The University of Sheffield Advanced Manufacturing Research Centre (AMRC) is partnering with 16 industrial partners on the MASTRO project, which is tasked with developing intelligent bulk materials for a smart transport sector as part of Horizon 2020, the biggest EU Research and Innovation programme ever with nearly €80 billion of funding available over seven years (2014 to 2020).
“There are three sections within MASTRO: automotive, infrastructure and aerospace; and the AMRC is leading the aerospace section of the project alongside Embraer. We’re developing three main technologies: self-cure, self-anti-icing and self-sensing,” said Matthew Collinson, Research Engineer in the AMRC Composite Centre.
The AMRC team are developing materials through the integration of carbon nanotubes – measured in billionths of a metre – which can be turned into smart products, and are now in a position to demonstrate the advances they have made.
“For the first year-and-a-half we’ve been working on developing the materials and so the next stage is developing the smart demonstrators. Now we’ve reached a point where we can build a section of a composite leading-edge wing – to show off the self-cure, self-anti-icing and self-sensing we have developed,” added Matthew.
The development of all three technologies centres on the electrically conductive nature of the composite structure, which is vital as the industry moves to more electrified aircraft, with the ultimate aim of one day being fully electric.
“Firstly, self-curing is a new manufacturing technique for these composites. Currently, they are manufactured in an autoclave but they can be slow and expensive to run. Running electrical current through the fibres of the composite to act as the heating element to cure the component can be cheaper, quicker and uses much less energy. It also complements our work on anti-icing,” said Matthew.
Another disadvantage of using autoclaves to heat composite structures, says Dr Betime Nuhiji, Technical Lead at the AMRC Composite Centre, is that engineers are limited by its size: “An autoclave produces high quality parts but it takes a lot of energy, a lot of time and you can only create a part that is as big as the autoclave.
“The Boeing 787 is manufactured in the biggest autoclave in the world, but it is expensive, not sustainable and not practical to build these huge autoclaves. The team has developed a heating system where a power supply is directly connected to the composite structure and a current is run through it; so it heats up, just like a heating element.
“There are so many benefits, but the main ones are low energy output and low equipment costs. There is also the close control of heating, because when you turn an oven off it is still hot, so you are still effectively heating the part; when you turn off the electrical system no more power is going through it.”
Matthew said similar technology is used to investigate self-anti-icing: “Currently, aircraft remove surface ice by drawing hot air from the engine to melt the ice, but this takes power away from the engine and is less efficient, so we have been developing an electrical anti-icing system that doesn’t require separate heating elements in the component.
“Linked to both these technologies is self-sensing, monitoring the electrical resistance of the part to detect damage. When you get barely visible impact damage (BVID), the resistance changes so you can monitor that and detect where the damage is. BVID is something the aerospace industry is very interested in because it is very difficult to detect through visual inspection, which they currently do, on composite structures.”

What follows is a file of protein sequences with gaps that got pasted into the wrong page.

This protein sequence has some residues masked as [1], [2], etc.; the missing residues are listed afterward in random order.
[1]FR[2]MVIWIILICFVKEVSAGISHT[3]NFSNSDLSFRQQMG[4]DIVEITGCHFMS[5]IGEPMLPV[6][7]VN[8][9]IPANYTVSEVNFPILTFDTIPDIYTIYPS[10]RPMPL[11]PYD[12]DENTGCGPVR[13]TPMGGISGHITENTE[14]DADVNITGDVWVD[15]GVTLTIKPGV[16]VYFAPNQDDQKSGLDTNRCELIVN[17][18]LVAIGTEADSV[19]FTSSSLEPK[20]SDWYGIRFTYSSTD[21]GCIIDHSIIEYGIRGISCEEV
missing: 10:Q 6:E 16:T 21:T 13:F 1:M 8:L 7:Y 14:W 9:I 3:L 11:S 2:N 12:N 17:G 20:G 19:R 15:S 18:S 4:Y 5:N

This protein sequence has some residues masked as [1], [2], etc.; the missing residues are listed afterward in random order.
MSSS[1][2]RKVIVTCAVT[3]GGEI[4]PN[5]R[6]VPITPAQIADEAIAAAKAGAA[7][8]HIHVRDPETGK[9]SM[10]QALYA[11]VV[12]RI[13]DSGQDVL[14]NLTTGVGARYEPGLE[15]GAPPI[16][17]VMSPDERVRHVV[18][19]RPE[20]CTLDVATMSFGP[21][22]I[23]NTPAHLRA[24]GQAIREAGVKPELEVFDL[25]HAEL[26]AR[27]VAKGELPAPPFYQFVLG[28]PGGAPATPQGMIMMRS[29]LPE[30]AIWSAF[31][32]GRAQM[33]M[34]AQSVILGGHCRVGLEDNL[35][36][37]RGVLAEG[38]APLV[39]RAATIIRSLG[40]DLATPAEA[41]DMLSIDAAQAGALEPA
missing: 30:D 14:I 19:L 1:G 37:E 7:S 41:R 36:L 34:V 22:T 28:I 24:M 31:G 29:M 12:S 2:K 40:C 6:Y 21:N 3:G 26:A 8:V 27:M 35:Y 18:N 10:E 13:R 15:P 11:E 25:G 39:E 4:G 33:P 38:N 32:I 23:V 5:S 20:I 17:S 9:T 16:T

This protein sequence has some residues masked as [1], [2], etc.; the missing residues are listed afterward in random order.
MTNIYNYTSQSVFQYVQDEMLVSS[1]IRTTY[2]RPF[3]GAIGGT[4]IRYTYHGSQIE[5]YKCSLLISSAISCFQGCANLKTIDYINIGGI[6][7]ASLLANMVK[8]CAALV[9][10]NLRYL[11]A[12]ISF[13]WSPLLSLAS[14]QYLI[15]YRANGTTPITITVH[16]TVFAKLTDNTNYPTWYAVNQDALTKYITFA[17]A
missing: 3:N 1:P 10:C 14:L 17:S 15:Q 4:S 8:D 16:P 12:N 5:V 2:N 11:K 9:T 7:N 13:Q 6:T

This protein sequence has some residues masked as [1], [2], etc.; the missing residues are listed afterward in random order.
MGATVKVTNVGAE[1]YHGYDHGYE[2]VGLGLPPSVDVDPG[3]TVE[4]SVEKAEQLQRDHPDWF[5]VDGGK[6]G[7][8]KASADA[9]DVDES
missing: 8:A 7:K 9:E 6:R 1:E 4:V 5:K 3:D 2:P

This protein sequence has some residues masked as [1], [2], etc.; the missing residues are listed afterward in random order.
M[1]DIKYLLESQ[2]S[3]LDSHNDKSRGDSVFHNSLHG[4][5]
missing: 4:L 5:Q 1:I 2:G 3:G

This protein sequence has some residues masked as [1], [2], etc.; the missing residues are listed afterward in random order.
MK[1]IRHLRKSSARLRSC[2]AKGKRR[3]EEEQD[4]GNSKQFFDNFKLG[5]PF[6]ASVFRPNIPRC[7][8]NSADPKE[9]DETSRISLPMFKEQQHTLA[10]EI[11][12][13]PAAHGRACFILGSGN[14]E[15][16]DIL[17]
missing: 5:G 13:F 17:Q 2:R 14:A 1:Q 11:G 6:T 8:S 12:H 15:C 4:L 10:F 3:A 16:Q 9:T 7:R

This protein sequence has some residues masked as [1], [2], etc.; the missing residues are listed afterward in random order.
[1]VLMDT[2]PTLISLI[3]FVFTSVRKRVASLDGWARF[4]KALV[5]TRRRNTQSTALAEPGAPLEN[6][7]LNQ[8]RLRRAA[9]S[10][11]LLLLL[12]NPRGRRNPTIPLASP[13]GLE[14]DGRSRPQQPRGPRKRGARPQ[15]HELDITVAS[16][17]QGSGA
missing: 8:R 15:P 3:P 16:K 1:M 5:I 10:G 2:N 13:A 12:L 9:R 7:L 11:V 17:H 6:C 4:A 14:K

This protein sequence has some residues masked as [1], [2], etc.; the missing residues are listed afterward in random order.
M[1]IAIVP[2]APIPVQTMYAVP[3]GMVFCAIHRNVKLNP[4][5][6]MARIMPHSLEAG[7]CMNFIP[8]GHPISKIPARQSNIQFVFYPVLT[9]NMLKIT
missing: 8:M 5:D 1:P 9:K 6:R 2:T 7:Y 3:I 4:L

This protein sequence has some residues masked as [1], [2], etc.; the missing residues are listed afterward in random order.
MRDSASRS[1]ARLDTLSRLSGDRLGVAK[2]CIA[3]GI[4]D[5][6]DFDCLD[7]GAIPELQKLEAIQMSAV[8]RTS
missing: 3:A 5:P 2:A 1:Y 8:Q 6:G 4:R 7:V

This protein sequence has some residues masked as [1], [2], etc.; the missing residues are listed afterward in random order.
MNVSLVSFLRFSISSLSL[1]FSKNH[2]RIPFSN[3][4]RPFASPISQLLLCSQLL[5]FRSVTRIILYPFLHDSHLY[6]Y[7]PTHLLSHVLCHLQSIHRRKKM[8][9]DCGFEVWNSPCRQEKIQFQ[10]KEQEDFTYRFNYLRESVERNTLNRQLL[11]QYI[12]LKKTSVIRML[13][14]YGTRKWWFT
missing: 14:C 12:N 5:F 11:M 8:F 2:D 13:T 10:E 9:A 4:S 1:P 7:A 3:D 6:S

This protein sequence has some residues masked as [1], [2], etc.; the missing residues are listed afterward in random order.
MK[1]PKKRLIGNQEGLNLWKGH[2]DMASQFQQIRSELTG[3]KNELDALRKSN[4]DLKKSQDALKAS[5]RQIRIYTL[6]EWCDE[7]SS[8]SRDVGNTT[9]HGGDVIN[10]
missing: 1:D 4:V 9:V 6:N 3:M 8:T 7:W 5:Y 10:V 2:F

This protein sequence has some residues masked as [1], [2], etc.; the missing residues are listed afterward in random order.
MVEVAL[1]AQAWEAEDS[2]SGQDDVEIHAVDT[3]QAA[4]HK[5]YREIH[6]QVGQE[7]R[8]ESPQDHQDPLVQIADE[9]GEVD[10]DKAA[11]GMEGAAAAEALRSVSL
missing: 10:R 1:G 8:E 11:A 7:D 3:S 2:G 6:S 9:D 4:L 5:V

Matthew said to enable these smart functionalities, it has required some development of the resin: “Within a composite, the fibres are extremely electrically conductive but the resin is electrically insulating. Part of the project to develop these bulk materials is to make the component more conductive by mixing carbon nanotubes into the resin, so that the whole part is conductive, not just the fibres.
“Doing that should enhance every aspect of the MASTRO project. The self-curing and the anti-icing will perform better because the heat is distributed more evenly. And then we will also get increased response in damage detection because, again, the whole composite is conductive rather than just the fibres.”
Betime said the challenge now is creating panels that replicate how they would need to be used in a real-world environment, on the leading-edge of an aeroplane wing.
“At the start of the project we conducted lots of trials on smaller panels to optimise how to detect damage and cure effectively. Now we need to upscale as the final demonstrator we want to show is the leading-edge, which is two metres long,” said Betime.
Matthew said the Covid-19 pandemic has meant work on the MASTRO project has had to slow down briefly over the summer, but a physical demonstration of the ground-breaking work they have been conducting is imminent.
“We started the latest work package at the start of 2020, which was making the two demonstrators – which have slightly different properties, then finishing the design and starting to manufacture.
“We have been delayed but we have now manufactured our first self-curing, self-anti-icing and self-sensing part and can start testing very soon.”
The overall objective of the MASTRO project is to develop intelligent bulk materials, incorporating self-responsive properties that increase consumer safety, component life-span and performance while reducing maintenance and manufacturing costs, and through-life greenhouse gas emissions.
Read the original article on Manufacturing Management.